The move is expected to provide momentum to climate negotiations at the Paris summit in December
All 54 countries of the African continent have endorsed the start of formal negotiations to eliminate hydrofluorocarbons (HFCs), one of the six main greenhouse gases responsible for global warming. Meeting at the 15th session of the African Ministerial Conference on the Environment in Cairo, the countries requested member states to form a contact group to begin negotiations this year.
Durwood Zaelke, president of the Institute for Governance and Sustainable Development, said in an official press release, “The 54 countries of Africa face some of the most immediate and damaging climate impacts, and they recognise that cutting HFCs through the Montreal Protocol will be a huge climate victory both for the continent, and for all nations throughout the world.” He added that phasing down HFCs would provide tremendous momentum to negotiating an ambitious climate agreement at the Paris summit later this year.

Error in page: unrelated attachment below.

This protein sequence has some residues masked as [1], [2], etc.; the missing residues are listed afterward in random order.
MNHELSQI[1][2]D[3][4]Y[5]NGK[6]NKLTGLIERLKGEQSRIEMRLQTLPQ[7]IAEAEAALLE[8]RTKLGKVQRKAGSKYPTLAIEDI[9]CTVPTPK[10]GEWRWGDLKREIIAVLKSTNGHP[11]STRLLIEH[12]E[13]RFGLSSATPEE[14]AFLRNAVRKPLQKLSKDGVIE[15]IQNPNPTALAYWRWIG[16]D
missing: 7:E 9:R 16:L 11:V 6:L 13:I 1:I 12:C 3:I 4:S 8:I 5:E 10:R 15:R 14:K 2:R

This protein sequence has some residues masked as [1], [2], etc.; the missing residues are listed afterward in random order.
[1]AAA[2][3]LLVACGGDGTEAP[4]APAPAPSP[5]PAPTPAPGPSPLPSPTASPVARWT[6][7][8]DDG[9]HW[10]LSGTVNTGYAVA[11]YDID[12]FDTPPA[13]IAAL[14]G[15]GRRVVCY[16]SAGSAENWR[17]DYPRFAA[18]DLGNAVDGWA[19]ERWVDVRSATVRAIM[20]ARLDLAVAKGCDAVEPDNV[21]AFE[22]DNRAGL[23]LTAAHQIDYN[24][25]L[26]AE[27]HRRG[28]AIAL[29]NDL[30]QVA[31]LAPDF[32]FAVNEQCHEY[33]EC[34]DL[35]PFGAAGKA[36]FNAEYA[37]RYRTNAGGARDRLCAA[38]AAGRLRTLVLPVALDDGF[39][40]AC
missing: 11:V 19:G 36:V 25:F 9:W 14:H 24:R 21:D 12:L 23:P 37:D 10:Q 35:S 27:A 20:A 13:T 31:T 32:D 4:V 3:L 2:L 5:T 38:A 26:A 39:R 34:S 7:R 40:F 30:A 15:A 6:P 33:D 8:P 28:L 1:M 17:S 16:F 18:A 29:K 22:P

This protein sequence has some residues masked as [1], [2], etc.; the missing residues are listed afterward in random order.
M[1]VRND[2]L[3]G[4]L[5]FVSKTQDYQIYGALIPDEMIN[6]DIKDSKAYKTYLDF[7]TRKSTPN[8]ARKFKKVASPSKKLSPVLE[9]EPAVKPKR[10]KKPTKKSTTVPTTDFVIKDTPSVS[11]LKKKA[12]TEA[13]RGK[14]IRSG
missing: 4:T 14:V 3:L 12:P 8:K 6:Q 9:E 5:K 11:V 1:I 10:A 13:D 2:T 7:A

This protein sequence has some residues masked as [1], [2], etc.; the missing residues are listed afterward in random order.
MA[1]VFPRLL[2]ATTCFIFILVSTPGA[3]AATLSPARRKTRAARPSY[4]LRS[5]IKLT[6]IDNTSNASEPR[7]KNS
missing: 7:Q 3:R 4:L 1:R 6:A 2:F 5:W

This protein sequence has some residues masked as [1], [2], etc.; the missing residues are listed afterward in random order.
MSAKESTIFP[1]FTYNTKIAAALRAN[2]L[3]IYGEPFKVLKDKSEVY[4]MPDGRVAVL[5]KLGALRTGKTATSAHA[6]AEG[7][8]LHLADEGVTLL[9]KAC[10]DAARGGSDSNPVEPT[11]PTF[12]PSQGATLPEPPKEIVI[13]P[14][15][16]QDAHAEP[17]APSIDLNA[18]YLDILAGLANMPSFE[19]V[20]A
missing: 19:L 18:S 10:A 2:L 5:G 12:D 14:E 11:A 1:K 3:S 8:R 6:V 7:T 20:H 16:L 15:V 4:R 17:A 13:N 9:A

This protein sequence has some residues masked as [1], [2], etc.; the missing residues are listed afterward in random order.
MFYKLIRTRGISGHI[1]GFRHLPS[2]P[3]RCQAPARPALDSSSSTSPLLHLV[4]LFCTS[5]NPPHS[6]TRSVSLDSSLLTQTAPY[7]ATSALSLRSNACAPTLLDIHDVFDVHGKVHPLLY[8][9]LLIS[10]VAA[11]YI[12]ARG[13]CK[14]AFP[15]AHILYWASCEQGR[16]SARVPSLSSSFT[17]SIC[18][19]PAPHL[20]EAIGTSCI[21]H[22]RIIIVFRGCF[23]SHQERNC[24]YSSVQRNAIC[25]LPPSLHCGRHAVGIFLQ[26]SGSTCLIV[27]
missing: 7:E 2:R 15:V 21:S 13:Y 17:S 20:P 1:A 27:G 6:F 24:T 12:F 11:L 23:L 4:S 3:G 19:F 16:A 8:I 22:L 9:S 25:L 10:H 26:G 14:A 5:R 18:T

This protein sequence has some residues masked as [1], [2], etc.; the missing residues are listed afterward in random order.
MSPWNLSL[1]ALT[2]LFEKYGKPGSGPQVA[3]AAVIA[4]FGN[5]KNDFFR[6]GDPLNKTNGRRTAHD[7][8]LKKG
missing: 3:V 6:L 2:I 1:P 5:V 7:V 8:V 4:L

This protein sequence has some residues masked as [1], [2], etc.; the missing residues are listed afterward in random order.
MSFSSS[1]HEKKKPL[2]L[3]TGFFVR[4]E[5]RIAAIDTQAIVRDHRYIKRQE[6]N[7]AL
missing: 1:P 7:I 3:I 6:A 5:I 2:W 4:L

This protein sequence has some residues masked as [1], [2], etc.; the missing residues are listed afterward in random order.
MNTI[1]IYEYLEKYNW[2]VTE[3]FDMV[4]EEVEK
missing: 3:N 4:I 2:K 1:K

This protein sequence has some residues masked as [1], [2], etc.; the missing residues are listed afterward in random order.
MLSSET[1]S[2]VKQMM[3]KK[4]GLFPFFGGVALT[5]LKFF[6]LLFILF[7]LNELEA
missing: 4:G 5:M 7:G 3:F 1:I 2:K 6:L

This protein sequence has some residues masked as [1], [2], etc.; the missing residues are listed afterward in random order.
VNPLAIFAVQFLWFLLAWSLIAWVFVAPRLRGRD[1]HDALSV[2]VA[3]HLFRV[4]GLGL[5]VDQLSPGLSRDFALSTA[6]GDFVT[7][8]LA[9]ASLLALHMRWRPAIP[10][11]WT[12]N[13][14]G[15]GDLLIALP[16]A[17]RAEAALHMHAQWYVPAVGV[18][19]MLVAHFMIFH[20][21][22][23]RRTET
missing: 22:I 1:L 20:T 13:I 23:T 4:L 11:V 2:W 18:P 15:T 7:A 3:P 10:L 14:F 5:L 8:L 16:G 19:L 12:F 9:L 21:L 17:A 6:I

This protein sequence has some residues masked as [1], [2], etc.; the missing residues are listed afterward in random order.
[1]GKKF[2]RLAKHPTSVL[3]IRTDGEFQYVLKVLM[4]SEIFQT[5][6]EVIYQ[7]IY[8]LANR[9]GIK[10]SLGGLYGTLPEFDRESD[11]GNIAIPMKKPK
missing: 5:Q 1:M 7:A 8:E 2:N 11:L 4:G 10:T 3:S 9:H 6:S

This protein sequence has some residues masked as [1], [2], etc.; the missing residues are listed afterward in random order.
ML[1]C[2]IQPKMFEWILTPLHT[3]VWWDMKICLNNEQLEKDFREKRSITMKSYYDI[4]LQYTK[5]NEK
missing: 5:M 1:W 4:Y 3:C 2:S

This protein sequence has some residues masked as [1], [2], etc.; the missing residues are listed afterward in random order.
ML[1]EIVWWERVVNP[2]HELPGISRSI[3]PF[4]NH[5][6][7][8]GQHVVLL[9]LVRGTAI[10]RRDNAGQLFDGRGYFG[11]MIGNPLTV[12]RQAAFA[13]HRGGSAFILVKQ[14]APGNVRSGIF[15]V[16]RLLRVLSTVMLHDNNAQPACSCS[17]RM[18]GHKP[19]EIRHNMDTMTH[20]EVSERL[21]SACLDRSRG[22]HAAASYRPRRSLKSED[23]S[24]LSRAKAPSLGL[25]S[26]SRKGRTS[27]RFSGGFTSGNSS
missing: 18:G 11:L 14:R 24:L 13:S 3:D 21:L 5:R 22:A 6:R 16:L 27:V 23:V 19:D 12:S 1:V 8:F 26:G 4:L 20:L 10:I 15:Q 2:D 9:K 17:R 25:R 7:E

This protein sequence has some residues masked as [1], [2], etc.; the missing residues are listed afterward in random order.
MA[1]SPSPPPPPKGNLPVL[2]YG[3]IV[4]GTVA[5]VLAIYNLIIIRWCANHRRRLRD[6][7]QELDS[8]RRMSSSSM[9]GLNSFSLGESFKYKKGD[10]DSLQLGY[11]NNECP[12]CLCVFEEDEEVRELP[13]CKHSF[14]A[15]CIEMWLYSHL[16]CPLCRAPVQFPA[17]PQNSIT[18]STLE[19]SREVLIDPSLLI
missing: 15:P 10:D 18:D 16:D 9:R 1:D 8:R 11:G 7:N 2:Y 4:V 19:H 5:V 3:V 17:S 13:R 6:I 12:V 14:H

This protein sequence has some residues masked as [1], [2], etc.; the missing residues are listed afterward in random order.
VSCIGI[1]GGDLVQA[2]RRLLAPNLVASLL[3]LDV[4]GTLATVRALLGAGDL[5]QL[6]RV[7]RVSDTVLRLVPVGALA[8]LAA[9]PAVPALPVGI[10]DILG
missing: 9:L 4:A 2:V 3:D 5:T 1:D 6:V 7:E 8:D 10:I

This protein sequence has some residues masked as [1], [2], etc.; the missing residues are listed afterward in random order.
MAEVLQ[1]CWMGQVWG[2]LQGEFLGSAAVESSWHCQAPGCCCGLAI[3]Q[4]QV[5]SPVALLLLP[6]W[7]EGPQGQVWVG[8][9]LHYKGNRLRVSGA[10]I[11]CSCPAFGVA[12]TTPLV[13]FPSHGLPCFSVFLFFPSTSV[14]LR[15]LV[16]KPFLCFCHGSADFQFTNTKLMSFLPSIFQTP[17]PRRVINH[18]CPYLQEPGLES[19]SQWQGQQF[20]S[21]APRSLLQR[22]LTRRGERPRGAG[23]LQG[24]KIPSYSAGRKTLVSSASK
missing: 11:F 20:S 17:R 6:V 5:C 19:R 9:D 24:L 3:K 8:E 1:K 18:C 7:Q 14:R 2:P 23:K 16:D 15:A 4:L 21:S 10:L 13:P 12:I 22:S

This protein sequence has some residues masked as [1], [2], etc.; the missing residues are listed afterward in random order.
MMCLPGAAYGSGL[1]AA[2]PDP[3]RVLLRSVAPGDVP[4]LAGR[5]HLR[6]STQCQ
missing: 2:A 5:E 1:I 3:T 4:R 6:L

HFCs are up to 10,000 times more potent than carbon dioxide. Reducing the production and consumption of HFCs under the Montreal Protocol is expected to help avoid 0.5°C of warming by 2100.
“Though HFCs currently represent a small fraction of the total greenhouse gas emissions, their global warming potential is very high, and their emissions could rise even up to 40 per cent of annual carbon dioxide emissions by the middle of the century if society continues,” said UNEP Executive Director Achim Steiner in his address at the Cairo meeting.
The Montreal Protocol will conduct an extraordinary meeting in April where several groups of countries are likely to submit formal proposals to phase down HFCs.
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